Wendell Castle

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Wendell Castle (November 6, 1932 – January 20, 2018)[1] was an American furniture artist and a leading figure in American craft. Castle was born in Emporia, Kansas. He grew up and graduated from Holton High School in Holton, Kansas Class of 1951. In 1958, he received a Bachelor of Fine Arts in industrial design, and in 1961, he received a Master of Fine Arts, both from the University of Kansas.

From 1962-1969, he taught at Rochester Institute of Technology, School for American Craftsmen, in Rochester, NY, and was an Artist in Residence.[2] In 1980, he opened the Wendell Castle School in Scottsville, NY.

Castle is famous for his use of stack-lamination, a woodworking technique he pioneered in the 1960s, which was based on a 19th-century sculptural technique used for making duck decoys. Stack-lamination allowed Castle to create large blocks of wood out a series of planks, which were then carved and molded into the biomorphic shapes for which he is best known[3].

He has garnered a number of awards, including a 1994 'Visionaries of the American Craft Movement' award sponsored by the American Craft Museum, a 1997 Gold Medal from the American Craft Council and a 1998 Artist of the Year Award from the Arts & Cultural Council for Greater Rochester.[4] He has also received grants from the National Endowment for the Arts and the Comfort Tiffany Foundation. In 2001 he received the Award of Distinction from The Furniture Society.

Permanent collections[edit]

Museums[edit]

  • Addison Gallery of American Art, Andover, MA
  • Art Institute of Chicago, Chicago, IL
  • Art Museum Project, Dearborn, MI
  • High Museum, Atlanta, GA
  • Mount Dora Modernism Museum, FL
  • Brooklyn Museum, Brooklyn, NY
  • Burchfield-Penney Art Center, Buffalo, NY
  • Carnegie Museum of Art, Pittsburgh, PA
  • Cincinnati Art Museum, Cincinnati, OH
  • Charles A. Wustum Museum of Fine Arts, Racine, WI
  • Design Museum Ghent, Ghent, Belgium
  • Delaware Art Museum, Wilmington, DE
  • Detroit Institute of Arts, Detroit, MI
  • Everson Museum, Syracuse, NY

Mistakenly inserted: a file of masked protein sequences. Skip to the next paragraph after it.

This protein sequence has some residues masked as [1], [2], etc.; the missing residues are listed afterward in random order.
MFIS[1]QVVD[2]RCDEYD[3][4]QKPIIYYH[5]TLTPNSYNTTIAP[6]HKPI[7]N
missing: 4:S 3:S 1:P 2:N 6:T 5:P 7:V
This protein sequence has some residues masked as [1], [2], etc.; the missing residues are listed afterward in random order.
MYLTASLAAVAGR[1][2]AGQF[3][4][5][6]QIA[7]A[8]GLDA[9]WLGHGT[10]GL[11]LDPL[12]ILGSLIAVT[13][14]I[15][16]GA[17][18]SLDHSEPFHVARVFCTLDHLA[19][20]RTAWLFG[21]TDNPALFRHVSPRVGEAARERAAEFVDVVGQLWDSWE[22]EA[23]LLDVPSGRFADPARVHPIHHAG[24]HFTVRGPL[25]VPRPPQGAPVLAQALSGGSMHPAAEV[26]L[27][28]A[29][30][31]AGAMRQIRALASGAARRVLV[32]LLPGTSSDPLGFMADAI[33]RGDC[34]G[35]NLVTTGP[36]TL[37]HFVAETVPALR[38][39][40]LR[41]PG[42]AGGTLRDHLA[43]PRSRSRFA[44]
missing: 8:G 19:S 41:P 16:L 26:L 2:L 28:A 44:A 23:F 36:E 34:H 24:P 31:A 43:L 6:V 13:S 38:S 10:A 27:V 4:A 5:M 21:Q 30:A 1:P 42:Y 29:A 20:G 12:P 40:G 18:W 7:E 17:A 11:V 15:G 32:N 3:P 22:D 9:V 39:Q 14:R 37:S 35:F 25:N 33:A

• High Museum of Art, Atlanta, GA
  • Hunter Museum of Art, Chattanooga, TN
  • Ithaca College Art Museum, Ithaca, NY
  • Kirkland Museum of Fine & Decorative Art, Denver, CO
  • Lannan Foundation Collection, Los Angeles, CA
  • Memorial Art Gallery, Rochester, NY
  • Manchester Art Gallery, Manchester, UK
  • Marianna Kistler Beach Museum of Art, Manhattan, KS
  • Metropolitan Museum Of Art, New York, NY
  • Milwaukee Art Museum, Milwaukee, WI
  • Minneapolis Institute of Arts, Minneapolis, MN
  • Mint Museum of Craft + Design, Charlotte, NC
  • Mobile Museum of Fine Arts, Mobile, AL
  • Museum of Art, St. Louis, MO
  • The Museum of Arts and Design, New York, NY
  • Museum of Decorative Arts, Montreal, Canada
  • Museum of Fine Arts, Boston, MA
  • Museum of Fine Arts, Houston, TX
  • Museum of Modern Art, New York, NY
  • The Nelson-Atkins Museum of Art, Kansas City, MO
  • Nordenfieldske Kunstindustrimiseet, Oslo, Norway
  • Philadelphia Museum of Art, Philadelphia, PA
  • Racine Art Museum, Racine, WI
  • Renwick Gallery, Smithsonian American Art Museum, Washington, DC[5]
  • Rochester Institute of Technology, Bevier Gallery, NY
  • Smithsonian Institution, Washington, DC
  • Spencer Museum of Art, Lawrence, KS
  • Toledo Museum of Art, Toledo, OH
  • University of New Hampshire Art Museum, Durham, NH
  • University of Utah Art Gallery, Salt Lake City, UT
  • Virginia Museum of Fine Arts, Richmond, VA
  • Wichita Art Museum, Wichita, KS
  • The White House, Washington, DC

Public/corporate installations[edit]

  • American Express, New York, NY
  • Bausch and Lomb, Rochester, NY
  • Best Company, Richmond, VA
  • Dupont Center, Orlando, FL
  • Encyclopædia Britannica Company, Chicago, IL
  • Forbes Company, New York, NY
  • Gilman Foundation, New York, NY
  • Greater Rochester International Airport, NY
  • Gannett Corporation, Washington, DC
  • Hammerson Canada, Inc., Toronto, Canada
  • Johnson Wax, Racine, WI
  • Maccabees Mutual Life Insurance, Detroit, MI
  • Nationsbank, Atlanta, GA
  • Pillar Bryton Partners, FL
  • Rosecliff Investments, New York, NY
  • Steinway Company, Long Island City, NY
  • Sydney Bestoff, New Orleans, LA
  • Wolfsonian Foundation, FL

Publications[edit]

  • Patricia Bayer, editor. The Fine Art of the Furniture Maker, Conversations with Wendell Castle, Artist, and Penelope Hunter-Steibel, Curator, about Selected Works from the Metropolitan Museum of Art. Rochester, NY; Memorial Gallery of Art of the University of Rochester, 1981.
  • Wendell Castle and David Edman, The Wendell Castle Book of Wood Lamination. VanNostrand Reinhold Publishers, 1980.
  • Davira S. Taragin, Edward S. Cooke, Jr., and Joseph Giovannini. Furniture by Wendell Castle. Hudson Hills Press, 1989.

Examples of work[edit]

References[edit]

  1. ^ "Wendell Castle, renowned 'father of the art furniture movement,' dies at 85". www.rit.edu.
  2. ^ "Leap of Faith: Wendell Castle exhibits at Carpenters Workshop Gallery in Paris". artdaily.com. Retrieved August 2013. Check date values in: |accessdate= (help)
  3. ^ Yates, Joey. (30 November 2013). Wendell Castle Forms Within Forms. The Kentucky Museum of Art and Craft. Retrieved October 19, 2020.
  4. ^ "Arts Awards Recipients". Arts and Cultural Council for Greater Rochester. Retrieved 2010-03-19.
  5. ^ "Wendell Castle". Smithsonian American Art Museum. Retrieved August 24, 2018.

External links[edit]